Study Guide

Renata in Big Little Lies

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No two ways about it: when we hear about Renata, our first impression is: this woman is horrible.

She's a hyper-productive working mom with symmetrical hair and a penchant for telling people how gifted and talented her child is, and just how hard-working and important she is.

All Work And No Play

This is how Madeline describes her to Jane and Celeste:

Her children are geniuses too […] She’s a career woman. She has a full-time nanny. I think she just imported a new one from France. She likes European stuff. Renata doesn’t have time to help at the school. She has board meetings to attend. Whenever you talk to her she’s just been to a board meeting, or she’s on her way back from a board meeting, or she’s preparing for a board meeting […] My point is she can’t go more than five minutes before she mentions a board meeting […] (5.29)

And Madeline hits the nail right on the head. When we first see Renata in action, she goes on and on about her child's unique French name. She thinks Jane is a nanny and starts being incredibly condescending.

Then, of course, all hell breaks loose. Amabella (what a unique French name, huh?) is choked by a kiddo identified as Ziggy. This makes Renata rightfully furious, but she takes it to the extreme: she decides to blacklist Ziggy from Amabella's birthday party. When it turns out that Amabella is being bullied further, Renata decides to start a petition calling for Ziggy to be kicked out of kindergarten.

Renata is a mother bear, and Amabella is her cub. She is furious…and a total jerk.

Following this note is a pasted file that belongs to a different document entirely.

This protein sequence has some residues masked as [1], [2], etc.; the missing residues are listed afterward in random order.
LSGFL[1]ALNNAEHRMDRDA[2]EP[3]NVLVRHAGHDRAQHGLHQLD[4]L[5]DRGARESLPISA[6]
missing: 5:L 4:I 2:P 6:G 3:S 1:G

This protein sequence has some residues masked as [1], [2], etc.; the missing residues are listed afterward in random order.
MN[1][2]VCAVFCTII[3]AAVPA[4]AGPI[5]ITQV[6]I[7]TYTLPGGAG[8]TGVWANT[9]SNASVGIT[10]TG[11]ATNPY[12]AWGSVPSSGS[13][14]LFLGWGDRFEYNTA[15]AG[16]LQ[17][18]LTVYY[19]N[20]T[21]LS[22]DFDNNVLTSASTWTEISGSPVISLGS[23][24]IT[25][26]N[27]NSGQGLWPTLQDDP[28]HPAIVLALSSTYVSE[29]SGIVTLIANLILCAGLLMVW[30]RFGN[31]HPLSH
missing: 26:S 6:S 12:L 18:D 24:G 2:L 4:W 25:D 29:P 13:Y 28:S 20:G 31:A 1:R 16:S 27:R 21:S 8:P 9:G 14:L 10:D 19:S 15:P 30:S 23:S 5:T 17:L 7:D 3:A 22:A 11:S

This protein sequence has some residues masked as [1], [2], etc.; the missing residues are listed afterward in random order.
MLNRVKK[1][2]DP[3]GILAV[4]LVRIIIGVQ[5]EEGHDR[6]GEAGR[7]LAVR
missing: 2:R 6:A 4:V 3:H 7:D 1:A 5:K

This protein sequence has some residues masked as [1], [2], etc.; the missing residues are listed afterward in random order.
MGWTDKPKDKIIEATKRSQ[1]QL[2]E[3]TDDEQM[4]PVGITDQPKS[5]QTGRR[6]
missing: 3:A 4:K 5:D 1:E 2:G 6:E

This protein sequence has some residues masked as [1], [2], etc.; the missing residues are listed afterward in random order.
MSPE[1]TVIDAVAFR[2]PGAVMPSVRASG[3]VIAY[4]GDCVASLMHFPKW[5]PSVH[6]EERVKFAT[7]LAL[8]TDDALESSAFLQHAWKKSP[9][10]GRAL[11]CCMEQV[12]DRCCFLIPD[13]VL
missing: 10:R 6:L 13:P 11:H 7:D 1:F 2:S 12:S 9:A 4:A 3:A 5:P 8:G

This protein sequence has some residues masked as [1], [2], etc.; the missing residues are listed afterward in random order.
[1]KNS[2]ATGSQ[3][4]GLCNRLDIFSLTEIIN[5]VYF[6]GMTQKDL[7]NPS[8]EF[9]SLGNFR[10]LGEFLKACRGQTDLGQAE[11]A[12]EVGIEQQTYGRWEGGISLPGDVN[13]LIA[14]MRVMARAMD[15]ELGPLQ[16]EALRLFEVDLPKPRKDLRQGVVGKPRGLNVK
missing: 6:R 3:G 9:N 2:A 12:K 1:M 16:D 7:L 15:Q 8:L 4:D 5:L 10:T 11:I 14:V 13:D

Moral Turnaround

We start to feel bad for her when we realize that the French nanny she's so proud of is sleeping with her husband…and that the whole town is talking about it. Even though Renata spends a good chunk of the novel stoking the town rumor mill, it's unfair that people are so titillated by her marriage falling apart.

And our opinion of Renata really shifts after Perry is killed. First, quick-thinking legal eagle Renata claims she didn't see Perry's death, proving that she's willing to put herself on the line in order to save Bonnie from going to jail for manslaughter.

"I didn't see what happened. I didn't see him fall." (77. 9)

Though Bonnie ultimately confesses, this line shows how smart and compassionate Renata is. That compassion is in further evidence when she writes an apology note to Ziggy and Jane once it's established that Ziggy wasn't Amabella's abuser.

I don't know if you remember this, but last year at kindergarten orientation day I was not very nice to you. I believed that you had hurt my daughter and I now know that this was not true. (81.5)

When the book comes to its conclusion, Renata has left her unfaithful hubby and relocated with Amabella to England. We have to say: that seems like a super-good move for a slightly snobby, uptight Francophile to make. She can send Amabella to Oxford, and they can take the Chunnel to Paris for private French lessons, mais non?

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